Why do cattle eat soil and stones?

19 June 2020

Over recent weeks, some farmers have reported cattle eating soil and stones from hedges and laneways.

This is a condition called pica and can be serious as some cattle can die after ingesting so much foreign material.

It is difficult to find any strong research on pica as it does not regularly occur on farms however, there are a few on-farm scenarios that are associated with this condition.

 1. Ketosis 

Pica can occur in early lactation dairy cows, generally in the first 2 weeks after calving. If the high-yielding cow’s energy requirement is higher than the energy supplied by the diet, this results in negative energy balance. To try to meet the energy demands, the cow breaks down body fat to use as a source of energy and one of these breakdown products is ketones. High ketone levels in the blood is termed ketosis. Although relatively rare, these blood ketones can result in pica. However, there are usually other obvious signs as well, such as a strange gait or walk, staggering and even aggressive behavior.

 2. Acidosis

Fibre is an important part of the diet to maintain rumen health. Although the rumen can function on low fibre levels, it takes time for the rumen bacteria to adapt. Rapid changes in grass fibre content, even between fields, can result in rumen acidosis and pica. Other signs of rumen acidosis to watch out for are milk butterfat depression and loose manure. If rumen acidosis is the reason for these signs, your nutritionist may recommend some buffer feeding around milking time to increase the fibre intake.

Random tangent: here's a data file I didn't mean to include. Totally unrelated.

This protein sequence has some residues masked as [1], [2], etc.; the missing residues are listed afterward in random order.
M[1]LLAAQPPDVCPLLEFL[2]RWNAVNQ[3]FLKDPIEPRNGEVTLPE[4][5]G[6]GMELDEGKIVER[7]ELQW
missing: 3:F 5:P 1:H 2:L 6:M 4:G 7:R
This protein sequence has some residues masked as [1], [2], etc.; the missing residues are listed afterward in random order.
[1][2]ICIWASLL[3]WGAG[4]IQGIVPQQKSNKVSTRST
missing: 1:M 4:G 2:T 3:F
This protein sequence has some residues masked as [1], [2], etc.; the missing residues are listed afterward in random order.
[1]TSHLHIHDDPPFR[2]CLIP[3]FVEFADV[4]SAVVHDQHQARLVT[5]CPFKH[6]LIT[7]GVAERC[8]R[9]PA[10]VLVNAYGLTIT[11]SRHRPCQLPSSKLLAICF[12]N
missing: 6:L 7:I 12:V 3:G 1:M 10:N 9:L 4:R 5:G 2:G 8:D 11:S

3. Low Sodium

Salt, and in particular sodium deficiency is associated with pica. Grass sodium concentrations are typically at their lowest during the summer months (see the green line in Figure 1). Heavy slurry applications are associated with high levels of potassium and low sodium contents. If cattle diets are heavily reliant on grass with a low concentrate intake, this can result in low blood sodium levels for the cattle. You can ask your nutritionist to send grass samples to the Trouw Nutrition lab for mineral analysis or ask your vet to take some blood samples to check for blood sodium concentration.

 4. Low Phosphorus

Grass phosphorus concentrations are also typically at their lowest during the summer months (see the blue line in Figure 1). Periods of lush grass growth can be associated with low phosphorus concentration in grass and this can contribute to low blood potassium levels if concentrate intakes are low. Trouw Nutrition’s mineral analysis will measure grass phosphorus concentrations otherwise, your vet can take some blood samples to check for blood phosphorus concentrations. It is important to check phosphorus levels first and only supplement to the appropriate levels.

 

In summary, pica can be seen in individual cows with ketosis, and in multiple cattle in herds with acidosis and low sodium or phosphorus levels. Your nutritionist or vet can help you find out which is most likely and put the corrective measures in place.

 

By Dr Mark Little, Technical Manager